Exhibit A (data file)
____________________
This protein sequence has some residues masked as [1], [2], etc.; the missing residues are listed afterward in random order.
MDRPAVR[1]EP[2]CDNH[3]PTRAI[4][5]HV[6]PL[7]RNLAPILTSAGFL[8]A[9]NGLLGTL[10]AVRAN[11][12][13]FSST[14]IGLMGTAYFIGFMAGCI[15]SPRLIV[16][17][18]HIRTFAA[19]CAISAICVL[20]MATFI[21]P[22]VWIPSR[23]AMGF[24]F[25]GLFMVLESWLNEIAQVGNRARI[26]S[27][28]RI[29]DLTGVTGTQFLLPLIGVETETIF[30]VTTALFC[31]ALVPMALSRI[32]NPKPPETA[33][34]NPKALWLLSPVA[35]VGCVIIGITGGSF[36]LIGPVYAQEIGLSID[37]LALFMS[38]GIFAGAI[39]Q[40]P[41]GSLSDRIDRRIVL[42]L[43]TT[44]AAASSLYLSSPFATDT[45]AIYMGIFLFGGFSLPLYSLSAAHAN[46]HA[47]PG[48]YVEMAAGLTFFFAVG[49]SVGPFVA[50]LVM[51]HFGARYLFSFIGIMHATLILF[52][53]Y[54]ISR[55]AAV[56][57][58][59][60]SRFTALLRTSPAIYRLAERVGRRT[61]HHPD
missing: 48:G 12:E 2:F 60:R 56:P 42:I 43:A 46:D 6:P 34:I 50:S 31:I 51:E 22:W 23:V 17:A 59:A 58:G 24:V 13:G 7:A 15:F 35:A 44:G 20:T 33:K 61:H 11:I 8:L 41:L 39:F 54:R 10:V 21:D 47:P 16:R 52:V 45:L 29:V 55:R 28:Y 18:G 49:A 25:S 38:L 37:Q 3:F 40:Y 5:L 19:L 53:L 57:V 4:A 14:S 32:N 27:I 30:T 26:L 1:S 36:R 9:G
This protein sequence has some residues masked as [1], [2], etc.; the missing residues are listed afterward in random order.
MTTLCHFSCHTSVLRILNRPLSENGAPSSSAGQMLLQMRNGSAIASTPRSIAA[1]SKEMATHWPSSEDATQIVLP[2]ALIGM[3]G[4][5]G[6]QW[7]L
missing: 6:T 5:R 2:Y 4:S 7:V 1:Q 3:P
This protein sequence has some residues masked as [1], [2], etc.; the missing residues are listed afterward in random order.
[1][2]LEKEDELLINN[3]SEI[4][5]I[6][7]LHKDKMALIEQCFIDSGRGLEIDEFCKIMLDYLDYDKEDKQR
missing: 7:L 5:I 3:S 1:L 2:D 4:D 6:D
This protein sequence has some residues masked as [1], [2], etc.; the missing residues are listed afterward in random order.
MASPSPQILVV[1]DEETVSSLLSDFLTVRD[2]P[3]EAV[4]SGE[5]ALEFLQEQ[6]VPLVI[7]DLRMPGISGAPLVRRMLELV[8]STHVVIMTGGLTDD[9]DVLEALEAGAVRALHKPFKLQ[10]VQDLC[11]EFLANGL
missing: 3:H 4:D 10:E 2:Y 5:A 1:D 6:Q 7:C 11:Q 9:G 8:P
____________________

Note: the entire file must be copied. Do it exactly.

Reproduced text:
This protein sequence has some residues masked as [1], [2], etc.; the missing residues are listed afterward in random order.
MDRPAVR[1]EP[2]CDNH[3]PTRAI[4][5]HV[6]PL[7]RNLAPILTSAGFL[8]A[9]NGLLGTL[10]AVRAN[11][12][13]FSST[14]IGLMGTAYFIGFMAGCI[15]SPRLIV[16][17][18]HIRTFAA[19]CAISAICVL[20]MATFI[21]P[22]VWIPSR[23]AMGF[24]F[25]GLFMVLESWLNEIAQVGNRARI[26]S[27][28]RI[29]DLTGVTGTQFLLPLIGVETETIF[30]VTTALFC[31]ALVPMALSRI[32]NPKPPETA[33][34]NPKALWLLSPVA[35]VGCVIIGITGGSF[36]LIGPVYAQEIGLSID[37]LALFMS[38]GIFAGAI[39]Q[40]P[41]GSLSDRIDRRIVL[42]L[43]TT[44]AAASSLYLSSPFATDT[45]AIYMGIFLFGGFSLPLYSLSAAHAN[46]HA[47]PG[48]YVEMAAGLTFFFAVG[49]SVGPFVA[50]LVM[51]HFGARYLFSFIGIMHATLILF[52][53]Y[54]ISR[55]AAV[56][57][58][59][60]SRFTALLRTSPAIYRLAERVGRRT[61]HHPD
missing: 48:G 12:E 2:F 60:R 56:P 42:I 43:A 46:D 6:P 34:I 50:S 31:I 51:E 22:W 23:V 17:A 59:A 58:G 24:V 13:G 7:A 15:F 35:A 44:G 20:T 33:K 61:H 11:I 8:L 41:L 39:F 54:R 10:V 21:D 47:P 16:R 52:V 45:L 29:V 55:R 28:Y 18:G 49:A 25:S 38:L 37:Q 3:F 40:Y 5:L 19:L 53:L 57:V 4:A 14:S 32:N 27:I 30:T 26:L 1:S 36:R 9:G
This protein sequence has some residues masked as [1], [2], etc.; the missing residues are listed afterward in random order.
MTTLCHFSCHTSVLRILNRPLSENGAPSSSAGQMLLQMRNGSAIASTPRSIAA[1]SKEMATHWPSSEDATQIVLP[2]ALIGM[3]G[4][5]G[6]QW[7]L
missing: 6:T 5:R 2:Y 4:S 7:V 1:Q 3:P
This protein sequence has some residues masked as [1], [2], etc.; the missing residues are listed afterward in random order.
[1][2]LEKEDELLINN[3]SEI[4][5]I[6][7]LHKDKMALIEQCFIDSGRGLEIDEFCKIMLDYLDYDKEDKQR
missing: 7:L 5:I 3:S 1:L 2:D 4:D 6:D
This protein sequence has some residues masked as [1], [2], etc.; the missing residues are listed afterward in random order.
MASPSPQILVV[1]DEETVSSLLSDFLTVRD[2]P[3]EAV[4]SGE[5]ALEFLQEQ[6]VPLVI[7]DLRMPGISGAPLVRRMLELV[8]STHVVIMTGGLTDD[9]DVLEALEAGAVRALHKPFKLQ[10]VQDLC[11]EFLANGL
missing: 3:H 4:D 10:E 2:Y 5:A 1:D 6:Q 7:C 11:Q 9:G 8:P